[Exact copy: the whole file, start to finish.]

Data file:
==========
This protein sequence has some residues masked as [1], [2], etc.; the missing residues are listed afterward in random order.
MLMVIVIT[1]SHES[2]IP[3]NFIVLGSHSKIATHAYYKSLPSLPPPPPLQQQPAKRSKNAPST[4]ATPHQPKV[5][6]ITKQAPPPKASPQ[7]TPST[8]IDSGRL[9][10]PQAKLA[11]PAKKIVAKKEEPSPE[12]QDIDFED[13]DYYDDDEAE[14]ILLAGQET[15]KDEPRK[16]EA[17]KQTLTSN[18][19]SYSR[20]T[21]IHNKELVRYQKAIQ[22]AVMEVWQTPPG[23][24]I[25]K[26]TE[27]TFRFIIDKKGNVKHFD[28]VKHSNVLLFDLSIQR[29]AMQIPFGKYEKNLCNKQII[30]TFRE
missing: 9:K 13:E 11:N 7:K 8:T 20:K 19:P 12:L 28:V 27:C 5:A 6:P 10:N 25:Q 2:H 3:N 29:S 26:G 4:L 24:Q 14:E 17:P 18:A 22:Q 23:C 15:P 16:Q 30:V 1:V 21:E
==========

This protein sequence has some residues masked as [1], [2], etc.; the missing residues are listed afterward in random order.
MLMVIVIT[1]SHES[2]IP[3]NFIVLGSHSKIATHAYYKSLPSLPPPPPLQQQPAKRSKNAPST[4]ATPHQPKV[5][6]ITKQAPPPKASPQ[7]TPST[8]IDSGRL[9][10]PQAKLA[11]PAKKIVAKKEEPSPE[12]QDIDFED[13]DYYDDDEAE[14]ILLAGQET[15]KDEPRK[16]EA[17]KQTLTSN[18][19]SYSR[20]T[21]IHNKELVRYQKAIQ[22]AVMEVWQTPPG[23][24]I[25]K[26]TE[27]TFRFIIDKKGNVKHFD[28]VKHSNVLLFDLSIQR[29]AMQIPFGKYEKNLCNKQII[30]TFRE
missing: 9:K 13:E 11:N 7:K 8:T 20:K 19:P 12:L 28:V 27:C 5:A 6:P 10:N 25:Q 2:H 3:N 29:S 26:G 4:L 24:Q 14:E 17:P 18:A 22:Q 23:C 15:P 16:Q 30:V 1:V 21:E